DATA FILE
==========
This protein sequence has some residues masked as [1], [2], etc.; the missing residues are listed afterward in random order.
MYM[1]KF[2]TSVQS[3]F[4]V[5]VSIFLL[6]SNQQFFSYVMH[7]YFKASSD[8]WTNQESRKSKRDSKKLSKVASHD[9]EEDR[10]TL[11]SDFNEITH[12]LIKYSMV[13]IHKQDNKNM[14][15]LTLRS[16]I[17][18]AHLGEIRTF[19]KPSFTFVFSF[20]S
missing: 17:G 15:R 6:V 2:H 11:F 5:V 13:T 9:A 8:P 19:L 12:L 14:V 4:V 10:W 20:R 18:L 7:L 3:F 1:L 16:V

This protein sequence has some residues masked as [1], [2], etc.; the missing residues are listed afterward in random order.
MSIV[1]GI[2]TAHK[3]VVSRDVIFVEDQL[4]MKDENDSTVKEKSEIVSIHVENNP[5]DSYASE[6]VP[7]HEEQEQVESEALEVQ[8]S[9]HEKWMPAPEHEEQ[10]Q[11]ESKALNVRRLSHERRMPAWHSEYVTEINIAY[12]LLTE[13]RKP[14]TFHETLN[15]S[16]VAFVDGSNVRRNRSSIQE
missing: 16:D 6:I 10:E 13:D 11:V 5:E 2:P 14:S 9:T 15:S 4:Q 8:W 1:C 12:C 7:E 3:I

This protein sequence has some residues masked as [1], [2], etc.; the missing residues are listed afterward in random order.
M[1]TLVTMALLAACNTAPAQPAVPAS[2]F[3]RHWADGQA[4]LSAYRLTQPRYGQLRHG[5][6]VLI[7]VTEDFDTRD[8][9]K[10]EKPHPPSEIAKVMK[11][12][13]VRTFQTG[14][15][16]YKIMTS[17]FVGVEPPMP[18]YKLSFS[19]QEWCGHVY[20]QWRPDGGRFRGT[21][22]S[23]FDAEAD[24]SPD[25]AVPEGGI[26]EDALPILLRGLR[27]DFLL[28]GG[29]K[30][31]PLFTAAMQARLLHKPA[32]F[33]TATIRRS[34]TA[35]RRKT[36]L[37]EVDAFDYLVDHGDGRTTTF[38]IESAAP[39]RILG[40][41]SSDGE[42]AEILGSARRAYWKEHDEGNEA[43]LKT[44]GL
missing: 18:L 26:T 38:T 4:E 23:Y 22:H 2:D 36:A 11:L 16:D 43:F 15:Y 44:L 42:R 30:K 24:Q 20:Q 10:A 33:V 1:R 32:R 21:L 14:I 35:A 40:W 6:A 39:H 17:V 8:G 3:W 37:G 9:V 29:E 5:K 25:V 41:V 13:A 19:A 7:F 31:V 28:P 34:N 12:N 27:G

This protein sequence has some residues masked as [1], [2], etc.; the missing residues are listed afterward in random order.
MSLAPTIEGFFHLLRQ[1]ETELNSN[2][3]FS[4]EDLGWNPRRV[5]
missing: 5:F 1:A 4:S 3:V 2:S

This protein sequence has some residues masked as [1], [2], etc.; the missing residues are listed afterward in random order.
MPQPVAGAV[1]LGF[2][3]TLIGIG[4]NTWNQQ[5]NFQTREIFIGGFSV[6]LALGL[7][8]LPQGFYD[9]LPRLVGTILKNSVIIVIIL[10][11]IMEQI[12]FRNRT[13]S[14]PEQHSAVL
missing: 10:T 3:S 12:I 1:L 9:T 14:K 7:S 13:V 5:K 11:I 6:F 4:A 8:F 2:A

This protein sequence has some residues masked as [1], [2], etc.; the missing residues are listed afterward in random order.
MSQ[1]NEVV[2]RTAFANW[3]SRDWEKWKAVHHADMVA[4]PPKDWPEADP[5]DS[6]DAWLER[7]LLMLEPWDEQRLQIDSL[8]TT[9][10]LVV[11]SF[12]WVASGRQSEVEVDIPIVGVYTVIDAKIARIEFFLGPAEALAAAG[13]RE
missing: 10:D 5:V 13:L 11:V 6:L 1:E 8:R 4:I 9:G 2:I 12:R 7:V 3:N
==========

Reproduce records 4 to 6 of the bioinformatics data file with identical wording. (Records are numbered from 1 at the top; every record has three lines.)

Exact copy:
This protein sequence has some residues masked as [1], [2], etc.; the missing residues are listed afterward in random order.
MSLAPTIEGFFHLLRQ[1]ETELNSN[2][3]FS[4]EDLGWNPRRV[5]
missing: 5:F 1:A 4:S 3:V 2:S

This protein sequence has some residues masked as [1], [2], etc.; the missing residues are listed afterward in random order.
MPQPVAGAV[1]LGF[2][3]TLIGIG[4]NTWNQQ[5]NFQTREIFIGGFSV[6]LALGL[7][8]LPQGFYD[9]LPRLVGTILKNSVIIVIIL[10][11]IMEQI[12]FRNRT[13]S[14]PEQHSAVL
missing: 10:T 3:S 12:I 1:L 9:T 14:K 7:S 13:V 5:K 11:I 6:F 4:A 8:F 2:A

This protein sequence has some residues masked as [1], [2], etc.; the missing residues are listed afterward in random order.
MSQ[1]NEVV[2]RTAFANW[3]SRDWEKWKAVHHADMVA[4]PPKDWPEADP[5]DS[6]DAWLER[7]LLMLEPWDEQRLQIDSL[8]TT[9][10]LVV[11]SF[12]WVASGRQSEVEVDIPIVGVYTVIDAKIARIEFFLGPAEALAAAG[13]RE
missing: 10:D 5:V 13:L 11:V 6:L 1:E 8:R 4:I 9:G 2:I 12:R 7:V 3:N